them.  Adding that laws have to work for everyone, he asked the panelists a series of 

questions, starting with “Why do cities always choose to annex by ordinance?”  Mayor 

GORDON responded that  Covington has annexed twice in the past eight years.  One was a 

non-consensual annexation of a subdivision.  They had septic issues, and the city could provide 

sewer.  Some opposed it, but most peoples’ expenses decreased after the annexation.  

Representative CARTER asked whether that was why they were not allowed to vote; did the 

city know what was better for them?  Mayor GORDON said they told them we will annex you if 

we put the services in. 

Representative CARTER then asked Mayor BICKERS why he did not grant a vote on an 

annexation.  Mayor BICKERS said they annex to close holes.  He said they wanted certainty and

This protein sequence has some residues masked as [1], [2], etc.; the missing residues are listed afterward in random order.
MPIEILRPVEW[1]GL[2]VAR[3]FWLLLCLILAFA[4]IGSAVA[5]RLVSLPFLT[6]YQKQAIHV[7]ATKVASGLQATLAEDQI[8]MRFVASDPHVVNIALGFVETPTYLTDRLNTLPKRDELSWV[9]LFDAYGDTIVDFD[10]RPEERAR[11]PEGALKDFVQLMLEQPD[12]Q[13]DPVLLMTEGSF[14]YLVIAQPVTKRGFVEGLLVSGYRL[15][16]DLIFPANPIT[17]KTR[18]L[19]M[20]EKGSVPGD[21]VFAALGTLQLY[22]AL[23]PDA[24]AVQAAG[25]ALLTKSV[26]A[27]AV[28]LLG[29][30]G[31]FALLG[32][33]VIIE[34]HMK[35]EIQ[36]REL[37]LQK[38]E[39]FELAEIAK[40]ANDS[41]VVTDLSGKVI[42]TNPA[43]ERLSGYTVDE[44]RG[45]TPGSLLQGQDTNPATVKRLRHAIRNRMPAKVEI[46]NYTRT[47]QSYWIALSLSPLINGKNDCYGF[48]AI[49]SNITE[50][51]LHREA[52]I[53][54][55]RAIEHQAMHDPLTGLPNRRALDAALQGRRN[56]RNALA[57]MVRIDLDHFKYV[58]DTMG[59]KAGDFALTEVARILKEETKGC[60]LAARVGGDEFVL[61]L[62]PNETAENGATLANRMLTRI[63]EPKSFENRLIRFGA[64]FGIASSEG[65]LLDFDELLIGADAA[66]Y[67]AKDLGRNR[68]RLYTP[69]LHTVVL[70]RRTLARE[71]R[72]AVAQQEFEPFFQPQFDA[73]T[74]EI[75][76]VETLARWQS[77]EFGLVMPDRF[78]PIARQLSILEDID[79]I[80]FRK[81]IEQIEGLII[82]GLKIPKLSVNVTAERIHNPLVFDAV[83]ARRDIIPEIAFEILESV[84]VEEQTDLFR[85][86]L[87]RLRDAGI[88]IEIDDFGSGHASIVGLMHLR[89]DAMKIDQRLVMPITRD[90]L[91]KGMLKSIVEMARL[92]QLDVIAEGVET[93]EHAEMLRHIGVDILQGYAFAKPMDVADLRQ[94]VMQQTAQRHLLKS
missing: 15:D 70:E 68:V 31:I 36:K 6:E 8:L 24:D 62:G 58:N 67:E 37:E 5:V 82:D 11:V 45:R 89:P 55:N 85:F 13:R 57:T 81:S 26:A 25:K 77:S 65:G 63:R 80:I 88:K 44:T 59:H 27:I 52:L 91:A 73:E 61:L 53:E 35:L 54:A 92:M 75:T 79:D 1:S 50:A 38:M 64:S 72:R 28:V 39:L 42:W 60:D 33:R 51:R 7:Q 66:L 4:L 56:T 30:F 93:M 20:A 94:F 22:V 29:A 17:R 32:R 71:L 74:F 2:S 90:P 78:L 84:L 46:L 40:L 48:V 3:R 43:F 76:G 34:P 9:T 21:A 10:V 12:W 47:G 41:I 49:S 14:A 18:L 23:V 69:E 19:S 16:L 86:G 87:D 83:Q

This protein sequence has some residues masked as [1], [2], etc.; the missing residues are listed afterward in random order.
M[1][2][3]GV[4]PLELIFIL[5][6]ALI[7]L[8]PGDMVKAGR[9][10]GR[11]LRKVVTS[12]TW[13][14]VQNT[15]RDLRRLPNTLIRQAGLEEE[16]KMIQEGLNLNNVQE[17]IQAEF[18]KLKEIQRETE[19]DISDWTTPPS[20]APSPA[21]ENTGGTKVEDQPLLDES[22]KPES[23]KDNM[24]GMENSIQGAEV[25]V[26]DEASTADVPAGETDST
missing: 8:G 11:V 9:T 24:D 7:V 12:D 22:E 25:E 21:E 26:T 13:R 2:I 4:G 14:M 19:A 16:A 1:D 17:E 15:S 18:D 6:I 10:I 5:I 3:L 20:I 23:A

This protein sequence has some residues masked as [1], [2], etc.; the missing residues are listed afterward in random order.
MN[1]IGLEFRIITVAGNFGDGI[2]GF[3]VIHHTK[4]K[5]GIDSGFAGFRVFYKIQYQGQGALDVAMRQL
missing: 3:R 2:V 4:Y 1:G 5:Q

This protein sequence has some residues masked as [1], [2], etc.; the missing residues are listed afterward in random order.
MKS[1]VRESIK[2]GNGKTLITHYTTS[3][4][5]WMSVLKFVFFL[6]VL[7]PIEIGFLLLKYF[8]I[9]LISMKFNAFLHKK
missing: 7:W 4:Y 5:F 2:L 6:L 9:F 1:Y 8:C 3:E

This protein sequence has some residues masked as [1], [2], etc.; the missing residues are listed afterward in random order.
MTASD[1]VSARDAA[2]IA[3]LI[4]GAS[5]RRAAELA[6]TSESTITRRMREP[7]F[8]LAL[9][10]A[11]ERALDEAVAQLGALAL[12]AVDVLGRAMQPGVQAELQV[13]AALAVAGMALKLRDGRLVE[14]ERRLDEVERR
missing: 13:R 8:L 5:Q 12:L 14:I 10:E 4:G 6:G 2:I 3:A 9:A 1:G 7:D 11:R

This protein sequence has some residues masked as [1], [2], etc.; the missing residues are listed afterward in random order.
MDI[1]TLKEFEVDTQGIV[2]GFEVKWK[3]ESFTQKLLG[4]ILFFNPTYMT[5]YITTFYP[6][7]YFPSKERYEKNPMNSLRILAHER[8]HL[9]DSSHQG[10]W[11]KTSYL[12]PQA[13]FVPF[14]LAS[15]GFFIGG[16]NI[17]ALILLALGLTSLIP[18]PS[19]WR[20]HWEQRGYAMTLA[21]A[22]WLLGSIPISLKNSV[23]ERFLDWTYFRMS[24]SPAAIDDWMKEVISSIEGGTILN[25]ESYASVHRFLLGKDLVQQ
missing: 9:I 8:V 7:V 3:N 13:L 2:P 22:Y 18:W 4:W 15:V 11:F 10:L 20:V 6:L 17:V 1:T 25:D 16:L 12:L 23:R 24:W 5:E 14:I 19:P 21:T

that allowing a vote does not bring certainty.  He further said that the annexations were in the 






interest of the residents; sometimes a government must act to benefit the many even if it 

affects the few. 

Representative CARTER said that people in his district do not agree that annexation has no 

effect on their property rights.  He told of a landowner operating a shooting range and a farmer 

raising special cows.  They are being annexed and told they cannot continue their operations.  

Mayor BICKERS said some things are not in the interest of the community.  Governing is not 

easy.  You have to make hard choices.  Mr. HAMMON said it is standard practice in his area to 

grandfather nonconforming uses as long as they continue in that use. 

Representative CARTER said that Louisville was a defensively created city and asked Mayor 

BICKERS why he opposed being annexed then and now supports it.  Mayor BICKERS answered 

that it is somewhat correct.  There were people 20 years ago who wanted to be Louisville 

rather than Knoxville or Alcoa.  They are one of the few with a home rule charter. 

Representative CARTER said 35 states require referendum.  Forty- seven have extreme 

restraints, yet cities there grow.  Why not Tennessee?  Mr. FLEMING responded by noting that 

Tennessee’s low property taxes are a good deal when people move here.  The certainty of